The Business of Fashion
Agenda-setting intelligence, analysis and advice for the global fashion community.
Agenda-setting intelligence, analysis and advice for the global fashion community.
NEW YORK, United States – When actor/director/producer Tyler Perry tweeted out a picture of himself in January with actress Cicely Tyson, expressing disbelief at her age and suggesting that maybe he should start using moisturizer, CeraVe co-founder Tom Allison jumped into the thread and offered him a year's worth of products. Perry responded with a picture of himself holding a bottle of the brand's popular hydrating cleanser. He was already a fan.
"I was like, 'Hey, what about me?' as a joke," said Tiara Willis, when she saw the tweet. Willis, 19, posts under the handle @makeupforWOC and has 260,000 followers on Twitter and almost 200,000 on Instagram. She first gained a following as a makeup enthusiast, but after graduating from high school early, she became a licensed aesthetician and pivoted to doling out skin-care advice on the internet in between clients. She had been recommending CeraVe to her friends and followers for at least a year. Allison messaged her and the brand sent her a case of products.
Willis and Perry are not alone in their devotion to CeraVe. Shelves at Target and Walmart are being stripped of the brand’s products by young fans who are buying three bottles of its coveted cleansers and moisturizers at a time — when they can find them.
It used to be embarrassing to buy drugstore brands. That savviness is cool now.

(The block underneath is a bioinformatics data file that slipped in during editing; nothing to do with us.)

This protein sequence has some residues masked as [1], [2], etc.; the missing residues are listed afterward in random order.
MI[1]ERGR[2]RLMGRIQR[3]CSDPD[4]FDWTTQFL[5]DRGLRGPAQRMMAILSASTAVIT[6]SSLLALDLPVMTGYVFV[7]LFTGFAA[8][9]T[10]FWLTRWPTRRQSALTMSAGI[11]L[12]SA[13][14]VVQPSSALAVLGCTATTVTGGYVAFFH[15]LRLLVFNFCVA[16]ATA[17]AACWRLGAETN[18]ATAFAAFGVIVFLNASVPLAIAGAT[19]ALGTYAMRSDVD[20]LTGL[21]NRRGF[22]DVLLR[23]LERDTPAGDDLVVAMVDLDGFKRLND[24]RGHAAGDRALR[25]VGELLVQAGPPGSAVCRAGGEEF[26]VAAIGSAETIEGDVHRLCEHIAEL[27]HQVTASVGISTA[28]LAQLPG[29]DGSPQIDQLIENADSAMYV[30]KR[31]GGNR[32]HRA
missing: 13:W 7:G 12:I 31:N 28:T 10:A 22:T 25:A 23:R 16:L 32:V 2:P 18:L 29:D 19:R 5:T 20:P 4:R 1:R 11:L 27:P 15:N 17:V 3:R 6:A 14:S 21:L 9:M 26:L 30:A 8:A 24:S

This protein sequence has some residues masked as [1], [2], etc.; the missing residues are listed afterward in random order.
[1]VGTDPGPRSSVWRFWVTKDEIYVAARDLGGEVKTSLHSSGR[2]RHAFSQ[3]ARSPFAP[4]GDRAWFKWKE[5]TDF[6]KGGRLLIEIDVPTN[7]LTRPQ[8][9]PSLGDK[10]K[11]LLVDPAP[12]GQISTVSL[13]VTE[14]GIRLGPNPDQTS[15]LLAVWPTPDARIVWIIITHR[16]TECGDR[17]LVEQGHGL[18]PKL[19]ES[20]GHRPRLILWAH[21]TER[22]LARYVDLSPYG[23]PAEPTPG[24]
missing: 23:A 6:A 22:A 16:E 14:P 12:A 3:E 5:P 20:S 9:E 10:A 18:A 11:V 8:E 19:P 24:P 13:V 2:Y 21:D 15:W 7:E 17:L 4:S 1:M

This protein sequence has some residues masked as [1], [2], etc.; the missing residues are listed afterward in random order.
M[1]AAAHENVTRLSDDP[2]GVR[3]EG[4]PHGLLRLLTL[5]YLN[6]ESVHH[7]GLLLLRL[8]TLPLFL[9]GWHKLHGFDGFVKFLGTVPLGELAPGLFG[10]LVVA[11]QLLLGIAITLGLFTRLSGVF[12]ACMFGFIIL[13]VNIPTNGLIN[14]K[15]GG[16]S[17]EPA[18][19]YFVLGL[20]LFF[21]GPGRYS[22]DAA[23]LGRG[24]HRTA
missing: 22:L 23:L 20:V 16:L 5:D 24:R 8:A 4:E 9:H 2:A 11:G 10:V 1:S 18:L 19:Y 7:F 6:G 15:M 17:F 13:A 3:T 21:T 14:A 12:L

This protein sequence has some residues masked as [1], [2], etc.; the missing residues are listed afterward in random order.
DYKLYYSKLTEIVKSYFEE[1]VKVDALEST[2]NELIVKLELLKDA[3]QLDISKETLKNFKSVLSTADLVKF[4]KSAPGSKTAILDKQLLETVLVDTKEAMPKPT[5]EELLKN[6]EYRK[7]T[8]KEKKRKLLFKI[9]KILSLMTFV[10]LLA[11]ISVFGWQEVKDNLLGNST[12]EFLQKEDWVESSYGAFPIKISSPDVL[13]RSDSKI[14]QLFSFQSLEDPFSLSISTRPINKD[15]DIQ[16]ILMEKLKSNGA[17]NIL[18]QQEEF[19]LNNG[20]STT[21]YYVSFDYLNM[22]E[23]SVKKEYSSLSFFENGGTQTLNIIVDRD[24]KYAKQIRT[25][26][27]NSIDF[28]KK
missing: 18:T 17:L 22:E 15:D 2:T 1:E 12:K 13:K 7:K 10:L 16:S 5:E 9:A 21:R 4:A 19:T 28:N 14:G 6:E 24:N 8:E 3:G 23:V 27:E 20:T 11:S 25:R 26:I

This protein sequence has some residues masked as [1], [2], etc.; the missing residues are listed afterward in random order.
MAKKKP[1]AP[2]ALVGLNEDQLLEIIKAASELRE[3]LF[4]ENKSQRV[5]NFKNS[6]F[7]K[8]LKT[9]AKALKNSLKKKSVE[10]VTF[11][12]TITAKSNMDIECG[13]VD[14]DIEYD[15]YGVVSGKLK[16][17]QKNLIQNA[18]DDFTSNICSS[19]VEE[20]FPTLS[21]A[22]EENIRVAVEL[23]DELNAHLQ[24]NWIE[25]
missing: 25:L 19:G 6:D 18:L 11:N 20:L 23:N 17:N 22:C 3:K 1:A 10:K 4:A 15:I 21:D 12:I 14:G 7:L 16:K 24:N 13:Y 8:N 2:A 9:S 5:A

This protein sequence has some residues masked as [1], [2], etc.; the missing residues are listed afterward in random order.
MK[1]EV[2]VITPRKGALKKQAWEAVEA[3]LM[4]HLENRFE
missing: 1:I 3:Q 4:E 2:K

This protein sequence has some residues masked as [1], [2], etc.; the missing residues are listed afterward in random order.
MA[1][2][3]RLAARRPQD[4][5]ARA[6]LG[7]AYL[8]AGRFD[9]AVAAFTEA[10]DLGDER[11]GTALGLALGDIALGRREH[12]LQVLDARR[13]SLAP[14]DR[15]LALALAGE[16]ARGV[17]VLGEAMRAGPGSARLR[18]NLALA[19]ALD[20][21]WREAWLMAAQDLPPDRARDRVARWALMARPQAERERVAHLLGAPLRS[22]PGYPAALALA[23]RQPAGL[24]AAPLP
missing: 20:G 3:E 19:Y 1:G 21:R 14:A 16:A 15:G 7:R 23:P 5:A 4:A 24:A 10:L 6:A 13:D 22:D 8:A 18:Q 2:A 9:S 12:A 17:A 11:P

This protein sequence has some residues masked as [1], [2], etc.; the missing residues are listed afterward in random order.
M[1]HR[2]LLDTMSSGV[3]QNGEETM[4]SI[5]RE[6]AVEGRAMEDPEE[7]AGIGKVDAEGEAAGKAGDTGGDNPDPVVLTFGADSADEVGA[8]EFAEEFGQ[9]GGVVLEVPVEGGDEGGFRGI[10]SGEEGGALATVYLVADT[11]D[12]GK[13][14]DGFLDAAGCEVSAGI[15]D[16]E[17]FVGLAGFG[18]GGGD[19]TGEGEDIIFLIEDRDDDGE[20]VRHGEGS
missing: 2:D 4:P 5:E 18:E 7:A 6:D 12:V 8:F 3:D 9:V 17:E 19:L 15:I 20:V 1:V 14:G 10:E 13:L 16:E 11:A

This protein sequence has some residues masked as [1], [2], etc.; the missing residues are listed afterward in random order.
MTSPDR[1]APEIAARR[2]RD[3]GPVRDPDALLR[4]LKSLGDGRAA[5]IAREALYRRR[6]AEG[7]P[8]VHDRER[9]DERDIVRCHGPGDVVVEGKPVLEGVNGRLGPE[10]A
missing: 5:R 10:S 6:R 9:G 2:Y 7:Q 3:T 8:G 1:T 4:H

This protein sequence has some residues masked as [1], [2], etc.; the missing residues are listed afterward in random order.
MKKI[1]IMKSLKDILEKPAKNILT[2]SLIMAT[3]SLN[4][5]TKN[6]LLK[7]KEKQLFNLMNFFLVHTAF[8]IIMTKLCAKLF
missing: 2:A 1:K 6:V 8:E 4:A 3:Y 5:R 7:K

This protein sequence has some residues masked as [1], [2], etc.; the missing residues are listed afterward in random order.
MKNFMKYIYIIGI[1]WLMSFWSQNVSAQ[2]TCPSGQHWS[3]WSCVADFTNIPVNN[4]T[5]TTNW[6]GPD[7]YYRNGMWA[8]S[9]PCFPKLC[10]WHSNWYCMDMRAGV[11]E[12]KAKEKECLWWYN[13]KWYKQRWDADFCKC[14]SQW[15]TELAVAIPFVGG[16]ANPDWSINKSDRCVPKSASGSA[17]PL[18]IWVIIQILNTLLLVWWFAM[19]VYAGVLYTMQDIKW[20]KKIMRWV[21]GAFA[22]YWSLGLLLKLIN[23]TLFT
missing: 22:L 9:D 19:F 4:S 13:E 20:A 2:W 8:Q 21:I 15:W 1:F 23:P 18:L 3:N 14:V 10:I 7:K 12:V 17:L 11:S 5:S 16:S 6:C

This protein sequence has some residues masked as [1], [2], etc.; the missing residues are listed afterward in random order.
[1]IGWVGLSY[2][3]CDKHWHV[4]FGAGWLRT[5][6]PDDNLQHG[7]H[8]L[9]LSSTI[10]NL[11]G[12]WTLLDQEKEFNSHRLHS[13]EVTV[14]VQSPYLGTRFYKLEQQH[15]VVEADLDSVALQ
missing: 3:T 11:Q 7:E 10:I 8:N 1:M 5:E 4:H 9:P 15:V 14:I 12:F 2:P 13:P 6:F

While the brand has been growing steadily for a while, a rising class of Gen Z "skinfluencers" has elevated the workaday skin brand into a viral hit, despite its lack of either Glossier's aesthetic sensibilities or the backing of an alpha-influencer like Kylie Jenner. One of its biggest evangelists, TikTok beauty star Hyram Yarbro (over six million followers) recommended the L'Oréal-owned CeraVe consistently in the spring. The attention he drove to the brand landed him two paid campaigns with CeraVe over the summer.
CeraVe has seen a 67 percent increase in influencer posts and over 300 percent increase in engagement in the first half of this year compared to 2019, according to Traackr, an influencer marketing firm. The attention is translating into sales for L’Oréal. The firm’s active cosmetics division, which includes CeraVe, the prestige brand Skinceuticals, and LaRoche-Posay, is the only division that had positive growth in the first six months of this year. CeraVe was “the number one brand in terms of contribution to the division’s growth,” L’Oréal said in its July earnings report.
CeraVe’s reputation for being cheap and effective plays right into changes underway in the beauty influencer world. The ingredient conversation is important to the new generation of skin-care consumers, who have driven sales of other affordable brands like Deciem’s The Ordinary, which focuses on promoting individual ingredients and building a regimen based on need. CeraVe is a natural fit in this trend because it was touting its proprietary blend of ceramides and lipid molecules that help to protect the skin, long before Instagram even existed.
“[Influencers are] cutting through the more traditional marketing around skin-care, that you have to spend a lot of money,” said Holly Jackson, director of global services at Traackr. “They are digging in to look at the underlying ingredients and focusing on the efficacy of those ingredients.”
CeraVe launched in 2005 as a mass-market brand with three products — a hydrating cleanser and two different moisturizers, according to Allison, who has been with the brand since its founding and is currently the global vice president of professional marketing. The products were meant to be pillars used before and after dermatologist-prescribed treatments. Allison calls it “mass medical” positioning. (He did a stint at Galderma, maker of CeraVe competitor Cetaphil, which has similar dermatologist credibility and positioning.)